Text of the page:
Père Lachaise Cemetery — Aux Morts de la Commune

Père Lachaise has a completely different feel to other cemeteries I have known, whether in the UK and US, or in Latin America. Cemeteries play so many different roles in cities — too often forgotten is just the sanitary infrastructure, they bury the dead and all of their contagion safely. Paris must have suffered some of the same overflow of bodies, fumes disease as London as its population grew beyond the capacity of local graveyards. They also honour the dead in the name of God, family and country: families remembering those they have lost, cities and nations remembering those who played more public roles. This perhaps is what is most visible here from family to family:

Père Lachaise Cemetery

Père Lachaise Cemetery

But people like us come to Père Lachaise Cemetery because of all who are buried here. Above all for the two of us, for the role this cemetery played as public space, defensible space– the site of the last stand of the Paris Commune. Upon their defeat, 147 people were lined up against this wall and shot, then buried in a trench here:

Père Lachaise Cemetery

Père Lachaise Cemetery

Père Lachaise Cemetery

Daudenarde -- Commune of Paris 27th May, 1871
Daudenarde — Commune of Paris 27th May, 1871

Like Marx’s grave in Highgate Cemetery, London, there is now a cluster here of those who have fought this same struggle. Including Marx’s daughter Laura and her husband Paul Lafargue, and some of the children of his daughter Jenny Longuet.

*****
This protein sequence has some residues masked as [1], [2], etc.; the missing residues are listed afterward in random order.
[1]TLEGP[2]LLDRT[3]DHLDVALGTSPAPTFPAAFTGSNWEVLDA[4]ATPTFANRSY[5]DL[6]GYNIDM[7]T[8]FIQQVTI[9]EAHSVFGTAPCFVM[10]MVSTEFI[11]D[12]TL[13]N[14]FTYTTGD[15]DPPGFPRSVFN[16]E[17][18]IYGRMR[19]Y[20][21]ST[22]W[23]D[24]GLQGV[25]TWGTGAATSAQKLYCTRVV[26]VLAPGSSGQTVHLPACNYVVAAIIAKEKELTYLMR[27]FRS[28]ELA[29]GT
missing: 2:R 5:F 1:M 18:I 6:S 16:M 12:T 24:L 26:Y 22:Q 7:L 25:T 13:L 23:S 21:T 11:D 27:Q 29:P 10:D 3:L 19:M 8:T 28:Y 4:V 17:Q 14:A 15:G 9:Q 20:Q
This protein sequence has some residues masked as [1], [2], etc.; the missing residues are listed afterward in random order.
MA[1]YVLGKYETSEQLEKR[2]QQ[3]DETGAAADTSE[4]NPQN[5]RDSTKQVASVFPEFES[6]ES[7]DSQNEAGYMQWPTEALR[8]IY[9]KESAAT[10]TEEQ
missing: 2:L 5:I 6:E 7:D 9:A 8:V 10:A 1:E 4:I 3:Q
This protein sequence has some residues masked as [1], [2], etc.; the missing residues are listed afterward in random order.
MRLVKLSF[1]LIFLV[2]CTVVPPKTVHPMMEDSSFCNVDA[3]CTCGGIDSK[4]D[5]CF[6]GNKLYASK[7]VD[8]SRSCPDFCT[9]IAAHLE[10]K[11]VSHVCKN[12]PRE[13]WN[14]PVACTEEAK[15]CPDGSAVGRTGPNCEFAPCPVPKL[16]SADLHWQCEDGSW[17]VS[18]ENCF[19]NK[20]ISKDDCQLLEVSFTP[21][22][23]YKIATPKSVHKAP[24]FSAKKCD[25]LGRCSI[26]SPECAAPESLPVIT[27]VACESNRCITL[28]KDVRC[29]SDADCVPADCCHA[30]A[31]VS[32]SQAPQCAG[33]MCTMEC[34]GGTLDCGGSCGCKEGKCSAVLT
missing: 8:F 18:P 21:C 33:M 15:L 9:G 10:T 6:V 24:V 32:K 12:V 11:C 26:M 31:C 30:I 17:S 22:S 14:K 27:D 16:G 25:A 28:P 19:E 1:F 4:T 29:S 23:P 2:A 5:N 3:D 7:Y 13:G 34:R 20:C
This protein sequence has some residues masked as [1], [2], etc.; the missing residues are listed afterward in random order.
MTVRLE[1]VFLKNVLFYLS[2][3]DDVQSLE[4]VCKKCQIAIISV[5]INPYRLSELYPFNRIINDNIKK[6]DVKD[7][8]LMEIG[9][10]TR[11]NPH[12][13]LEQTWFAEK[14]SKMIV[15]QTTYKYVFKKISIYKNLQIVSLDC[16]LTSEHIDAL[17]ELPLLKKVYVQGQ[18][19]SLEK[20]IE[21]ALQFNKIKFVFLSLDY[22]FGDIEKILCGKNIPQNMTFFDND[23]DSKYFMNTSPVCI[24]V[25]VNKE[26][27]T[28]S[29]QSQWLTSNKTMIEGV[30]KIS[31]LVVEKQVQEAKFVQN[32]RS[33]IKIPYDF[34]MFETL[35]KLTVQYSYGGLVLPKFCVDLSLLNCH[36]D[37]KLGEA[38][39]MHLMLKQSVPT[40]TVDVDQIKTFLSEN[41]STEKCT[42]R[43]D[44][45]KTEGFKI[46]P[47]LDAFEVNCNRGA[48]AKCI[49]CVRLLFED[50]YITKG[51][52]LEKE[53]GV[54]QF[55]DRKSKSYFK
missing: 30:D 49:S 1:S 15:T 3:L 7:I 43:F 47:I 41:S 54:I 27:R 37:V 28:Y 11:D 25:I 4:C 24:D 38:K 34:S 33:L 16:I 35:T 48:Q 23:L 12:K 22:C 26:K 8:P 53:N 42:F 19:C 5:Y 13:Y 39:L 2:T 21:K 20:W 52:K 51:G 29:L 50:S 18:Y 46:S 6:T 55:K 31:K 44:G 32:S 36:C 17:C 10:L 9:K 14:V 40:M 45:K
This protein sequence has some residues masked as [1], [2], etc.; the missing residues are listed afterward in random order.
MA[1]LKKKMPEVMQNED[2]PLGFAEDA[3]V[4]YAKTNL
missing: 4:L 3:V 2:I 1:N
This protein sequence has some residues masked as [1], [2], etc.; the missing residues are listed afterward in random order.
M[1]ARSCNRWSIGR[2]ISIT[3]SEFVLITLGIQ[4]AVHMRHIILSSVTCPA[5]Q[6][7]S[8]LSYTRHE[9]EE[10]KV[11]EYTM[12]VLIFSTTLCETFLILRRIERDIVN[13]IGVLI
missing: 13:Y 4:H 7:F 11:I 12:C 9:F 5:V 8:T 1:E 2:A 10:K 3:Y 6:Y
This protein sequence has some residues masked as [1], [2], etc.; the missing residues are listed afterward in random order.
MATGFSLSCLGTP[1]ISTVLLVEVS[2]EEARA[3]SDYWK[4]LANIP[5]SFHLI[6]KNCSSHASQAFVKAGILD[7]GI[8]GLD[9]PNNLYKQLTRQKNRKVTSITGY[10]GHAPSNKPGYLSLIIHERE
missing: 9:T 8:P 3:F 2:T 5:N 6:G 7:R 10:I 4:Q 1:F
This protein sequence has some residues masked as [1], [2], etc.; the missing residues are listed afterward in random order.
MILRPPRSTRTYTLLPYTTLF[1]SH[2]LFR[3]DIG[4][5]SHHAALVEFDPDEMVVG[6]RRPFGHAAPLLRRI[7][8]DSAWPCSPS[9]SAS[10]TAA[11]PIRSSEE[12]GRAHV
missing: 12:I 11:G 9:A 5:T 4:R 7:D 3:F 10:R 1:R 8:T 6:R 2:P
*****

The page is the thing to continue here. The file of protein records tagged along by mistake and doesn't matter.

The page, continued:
Père Lachaise Cemetery

On the opposite side, however, there are the much larger monuments to the soldiers who killed them. You learn much about a country from its monuments.

Père Lachaise Cemetery

This is why we came, this wall of the martyrs. No one else came near, they clustered instead around the graves now more famous. This gave space to mourn, but I had to mourn too that their struggle and their deaths are passing from common knowledge and wider honour.

We saw the graves of other famous names too, we bought a map at the entrance and stared in amazement at the names upon names of those we knew. Circled them, tried to find them all.

Many of the wonderful momento Mori we stumbled over by chance — like Etienne Gaspard Robertson, ‘a prominent Belgian physicist, stage magician and influential developer of phantasmagoria’:

Père Lachaise Cemetery

Père Lachaise Cemetery

Père Lachaise Cemetery

This sufraggette among them, Hubertine Auclert:

Père Lachaise Cemetery

Some we knew to seek out, like early film-maker and purveyor of wonder, Georges Melies:

Père Lachaise Cemetery

In the vaults — I confess Ukrainian anarchist Nestor Makhno was a surprise:

Père Lachaise Cemetery

Another among them Richard Wright, who lived and died here in Paris.

The biggest surprise – Miguel Ángel Asturias Rosales (1899 – 1974), Guatemalan author who I have long admired, and never ever expected to find here until I stopped bewildered in front of this Mayan stele.

Père Lachaise Cemetery

We sought out Daumier, though, and found him after much effort.

Père Lachaise Cemetery

Gustave Dore we never did find. But here are many others that we did: Pierre Bourdieu, Oscar Wilde, Balzac, Proust, Nadar, Eluard, Gertrude Stein, Max Ernst, Georges Perec, Apollinaire, Michelet, Saint-Simon, Haussman, Abelard and Heloise and so many others that fully deserve to be in this list, but I could not manage to name them all…

Père Lachaise Cemetery

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